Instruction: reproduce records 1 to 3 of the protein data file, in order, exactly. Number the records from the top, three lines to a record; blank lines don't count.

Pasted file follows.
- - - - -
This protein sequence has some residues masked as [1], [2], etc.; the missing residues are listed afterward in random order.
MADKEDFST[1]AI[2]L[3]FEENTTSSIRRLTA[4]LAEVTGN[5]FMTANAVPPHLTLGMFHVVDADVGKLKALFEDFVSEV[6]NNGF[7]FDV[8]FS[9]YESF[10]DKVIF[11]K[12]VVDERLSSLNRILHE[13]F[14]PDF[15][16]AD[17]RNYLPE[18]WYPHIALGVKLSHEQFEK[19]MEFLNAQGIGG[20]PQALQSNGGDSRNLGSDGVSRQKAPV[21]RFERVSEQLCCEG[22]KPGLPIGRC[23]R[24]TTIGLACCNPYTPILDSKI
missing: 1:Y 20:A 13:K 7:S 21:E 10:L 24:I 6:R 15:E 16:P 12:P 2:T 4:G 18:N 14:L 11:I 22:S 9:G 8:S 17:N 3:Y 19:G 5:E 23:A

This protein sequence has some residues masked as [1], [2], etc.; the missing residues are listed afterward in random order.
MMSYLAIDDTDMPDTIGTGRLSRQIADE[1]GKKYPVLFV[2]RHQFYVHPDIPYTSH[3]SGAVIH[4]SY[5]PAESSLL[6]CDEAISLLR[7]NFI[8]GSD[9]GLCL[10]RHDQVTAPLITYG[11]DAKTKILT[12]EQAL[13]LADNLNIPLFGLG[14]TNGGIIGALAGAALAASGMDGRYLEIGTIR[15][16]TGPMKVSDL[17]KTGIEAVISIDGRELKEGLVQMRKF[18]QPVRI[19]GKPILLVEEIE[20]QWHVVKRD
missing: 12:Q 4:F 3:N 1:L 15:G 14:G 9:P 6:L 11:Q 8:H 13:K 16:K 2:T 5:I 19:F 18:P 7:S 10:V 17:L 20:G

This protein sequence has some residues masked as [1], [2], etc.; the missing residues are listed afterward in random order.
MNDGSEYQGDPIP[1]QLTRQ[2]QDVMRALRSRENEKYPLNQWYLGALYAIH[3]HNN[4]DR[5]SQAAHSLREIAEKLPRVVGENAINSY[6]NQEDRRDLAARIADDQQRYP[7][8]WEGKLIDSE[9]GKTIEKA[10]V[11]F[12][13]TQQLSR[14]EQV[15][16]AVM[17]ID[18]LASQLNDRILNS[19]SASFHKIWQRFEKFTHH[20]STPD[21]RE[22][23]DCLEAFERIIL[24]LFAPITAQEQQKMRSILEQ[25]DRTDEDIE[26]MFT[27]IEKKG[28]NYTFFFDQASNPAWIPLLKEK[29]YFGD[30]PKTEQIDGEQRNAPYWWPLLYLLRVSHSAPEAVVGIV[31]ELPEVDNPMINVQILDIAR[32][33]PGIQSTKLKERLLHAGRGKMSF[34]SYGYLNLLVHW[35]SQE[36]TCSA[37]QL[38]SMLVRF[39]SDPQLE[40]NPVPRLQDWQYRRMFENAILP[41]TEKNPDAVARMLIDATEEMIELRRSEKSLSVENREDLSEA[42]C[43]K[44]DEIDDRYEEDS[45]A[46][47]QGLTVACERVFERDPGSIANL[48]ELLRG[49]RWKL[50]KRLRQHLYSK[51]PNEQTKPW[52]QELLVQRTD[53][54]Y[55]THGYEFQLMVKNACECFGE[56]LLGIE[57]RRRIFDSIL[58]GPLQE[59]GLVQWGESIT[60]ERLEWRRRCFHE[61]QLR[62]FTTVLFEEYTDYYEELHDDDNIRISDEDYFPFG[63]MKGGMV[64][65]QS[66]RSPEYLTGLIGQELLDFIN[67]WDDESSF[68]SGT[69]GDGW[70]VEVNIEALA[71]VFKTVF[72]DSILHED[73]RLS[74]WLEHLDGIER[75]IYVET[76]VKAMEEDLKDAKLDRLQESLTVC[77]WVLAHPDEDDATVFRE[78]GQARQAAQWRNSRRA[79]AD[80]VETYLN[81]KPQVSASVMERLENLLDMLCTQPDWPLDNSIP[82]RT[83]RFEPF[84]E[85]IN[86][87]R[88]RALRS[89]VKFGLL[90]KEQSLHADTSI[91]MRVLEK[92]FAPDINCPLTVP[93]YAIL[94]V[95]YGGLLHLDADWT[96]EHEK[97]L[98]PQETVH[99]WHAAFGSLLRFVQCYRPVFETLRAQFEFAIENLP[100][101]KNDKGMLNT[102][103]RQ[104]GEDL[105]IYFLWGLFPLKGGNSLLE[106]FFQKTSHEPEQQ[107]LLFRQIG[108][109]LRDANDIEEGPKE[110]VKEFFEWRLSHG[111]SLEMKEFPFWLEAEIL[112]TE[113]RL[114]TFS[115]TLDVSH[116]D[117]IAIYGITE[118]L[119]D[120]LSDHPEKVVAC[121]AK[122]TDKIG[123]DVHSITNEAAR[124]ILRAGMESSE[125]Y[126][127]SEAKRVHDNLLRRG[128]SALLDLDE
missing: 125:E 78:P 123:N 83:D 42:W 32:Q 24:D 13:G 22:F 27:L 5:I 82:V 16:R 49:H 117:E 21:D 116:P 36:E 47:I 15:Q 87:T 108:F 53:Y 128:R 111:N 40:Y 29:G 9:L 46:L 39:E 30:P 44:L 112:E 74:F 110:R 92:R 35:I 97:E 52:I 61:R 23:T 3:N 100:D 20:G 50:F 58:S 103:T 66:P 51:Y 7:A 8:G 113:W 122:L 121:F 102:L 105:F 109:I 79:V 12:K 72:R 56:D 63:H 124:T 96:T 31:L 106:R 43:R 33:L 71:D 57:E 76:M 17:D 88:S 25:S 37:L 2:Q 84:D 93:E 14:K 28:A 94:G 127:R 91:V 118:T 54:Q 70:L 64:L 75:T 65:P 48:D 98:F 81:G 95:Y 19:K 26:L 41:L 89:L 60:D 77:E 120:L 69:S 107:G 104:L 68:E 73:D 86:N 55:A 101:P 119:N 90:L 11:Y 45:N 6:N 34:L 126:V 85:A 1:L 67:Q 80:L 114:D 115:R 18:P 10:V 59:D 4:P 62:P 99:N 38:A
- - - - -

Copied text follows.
This protein sequence has some residues masked as [1], [2], etc.; the missing residues are listed afterward in random order.
MADKEDFST[1]AI[2]L[3]FEENTTSSIRRLTA[4]LAEVTGN[5]FMTANAVPPHLTLGMFHVVDADVGKLKALFEDFVSEV[6]NNGF[7]FDV[8]FS[9]YESF[10]DKVIF[11]K[12]VVDERLSSLNRILHE[13]F[14]PDF[15][16]AD[17]RNYLPE[18]WYPHIALGVKLSHEQFEK[19]MEFLNAQGIGG[20]PQALQSNGGDSRNLGSDGVSRQKAPV[21]RFERVSEQLCCEG[22]KPGLPIGRC[23]R[24]TTIGLACCNPYTPILDSKI
missing: 1:Y 20:A 13:K 7:S 21:E 10:L 24:I 6:R 15:E 16:P 12:P 2:T 4:G 18:N 14:L 11:I 22:S 9:G 8:S 17:N 3:Y 19:G 5:E 23:A

This protein sequence has some residues masked as [1], [2], etc.; the missing residues are listed afterward in random order.
MMSYLAIDDTDMPDTIGTGRLSRQIADE[1]GKKYPVLFV[2]RHQFYVHPDIPYTSH[3]SGAVIH[4]SY[5]PAESSLL[6]CDEAISLLR[7]NFI[8]GSD[9]GLCL[10]RHDQVTAPLITYG[11]DAKTKILT[12]EQAL[13]LADNLNIPLFGLG[14]TNGGIIGALAGAALAASGMDGRYLEIGTIR[15][16]TGPMKVSDL[17]KTGIEAVISIDGRELKEGLVQMRKF[18]QPVRI[19]GKPILLVEEIE[20]QWHVVKRD
missing: 12:Q 4:F 3:N 1:L 15:G 14:G 9:P 6:L 11:Q 8:H 13:K 16:K 2:T 5:I 19:F 18:P 7:S 10:V 17:L 20:G

This protein sequence has some residues masked as [1], [2], etc.; the missing residues are listed afterward in random order.
MNDGSEYQGDPIP[1]QLTRQ[2]QDVMRALRSRENEKYPLNQWYLGALYAIH[3]HNN[4]DR[5]SQAAHSLREIAEKLPRVVGENAINSY[6]NQEDRRDLAARIADDQQRYP[7][8]WEGKLIDSE[9]GKTIEKA[10]V[11]F[12][13]TQQLSR[14]EQV[15][16]AVM[17]ID[18]LASQLNDRILNS[19]SASFHKIWQRFEKFTHH[20]STPD[21]RE[22][23]DCLEAFERIIL[24]LFAPITAQEQQKMRSILEQ[25]DRTDEDIE[26]MFT[27]IEKKG[28]NYTFFFDQASNPAWIPLLKEK[29]YFGD[30]PKTEQIDGEQRNAPYWWPLLYLLRVSHSAPEAVVGIV[31]ELPEVDNPMINVQILDIAR[32][33]PGIQSTKLKERLLHAGRGKMSF[34]SYGYLNLLVHW[35]SQE[36]TCSA[37]QL[38]SMLVRF[39]SDPQLE[40]NPVPRLQDWQYRRMFENAILP[41]TEKNPDAVARMLIDATEEMIELRRSEKSLSVENREDLSEA[42]C[43]K[44]DEIDDRYEEDS[45]A[46][47]QGLTVACERVFERDPGSIANL[48]ELLRG[49]RWKL[50]KRLRQHLYSK[51]PNEQTKPW[52]QELLVQRTD[53][54]Y[55]THGYEFQLMVKNACECFGE[56]LLGIE[57]RRRIFDSIL[58]GPLQE[59]GLVQWGESIT[60]ERLEWRRRCFHE[61]QLR[62]FTTVLFEEYTDYYEELHDDDNIRISDEDYFPFG[63]MKGGMV[64][65]QS[66]RSPEYLTGLIGQELLDFIN[67]WDDESSF[68]SGT[69]GDGW[70]VEVNIEALA[71]VFKTVF[72]DSILHED[73]RLS[74]WLEHLDGIER[75]IYVET[76]VKAMEEDLKDAKLDRLQESLTVC[77]WVLAHPDEDDATVFRE[78]GQARQAAQWRNSRRA[79]AD[80]VETYLN[81]KPQVSASVMERLENLLDMLCTQPDWPLDNSIP[82]RT[83]RFEPF[84]E[85]IN[86][87]R[88]RALRS[89]VKFGLL[90]KEQSLHADTSI[91]MRVLEK[92]FAPDINCPLTVP[93]YAIL[94]V[95]YGGLLHLDADWT[96]EHEK[97]L[98]PQETVH[99]WHAAFGSLLRFVQCYRPVFETLRAQFEFAIENLP[100][101]KNDKGMLNT[102][103]RQ[104]GEDL[105]IYFLWGLFPLKGGNSLLE[106]FFQKTSHEPEQQ[107]LLFRQIG[108][109]LRDANDIEEGPKE[110]VKEFFEWRLSHG[111]SLEMKEFPFWLEAEIL[112]TE[113]RL[114]TFS[115]TLDVSH[116]D[117]IAIYGITE[118]L[119]D[120]LSDHPEKVVAC[121]AK[122]TDKIG[123]DVHSITNEAAR[124]ILRAGMESSE[125]Y[126][127]SEAKRVHDNLLRRG[128]SALLDLDE
missing: 125:E 78:P 123:N 83:D 42:W 32:Q 24:D 13:G 22:F 27:L 5:I 82:V 16:R 49:H 117:E 21:D 116:P 36:E 47:I 15:Q 87:T 108:F 53:Y 128:R 111:N 40:Y 29:G 9:L 46:L 39:E 30:P 44:L 112:E 74:F 110:R 92:R 35:I 97:E 52:I 61:R 23:T 3:N 100:D 20:G 50:F 58:S 103:T 66:P 51:Y 7:A 8:G 113:W 122:L 121:F 102:L 105:F 109:I 79:V 12:K 72:R 56:D 63:H 124:T 96:T 31:L 106:R 43:R 33:L 71:D 57:E 76:M 17:D 88:S 25:S 37:L 2:Q 84:D 93:E 14:K 28:A 94:G 127:R 91:V 118:T 54:Q 70:L 64:L 75:T 65:P 48:D 98:F 81:G 95:Y 19:K 26:L 41:L 89:L 60:D 77:E 120:L 69:S 107:G 104:L 68:E 73:D 86:N 55:A 101:P 119:N 90:L 11:Y 45:N 6:N 34:L 126:V 85:A 1:L 67:Q 80:L 114:D 115:R 18:P 10:V 59:D 4:P 62:P 99:N 38:A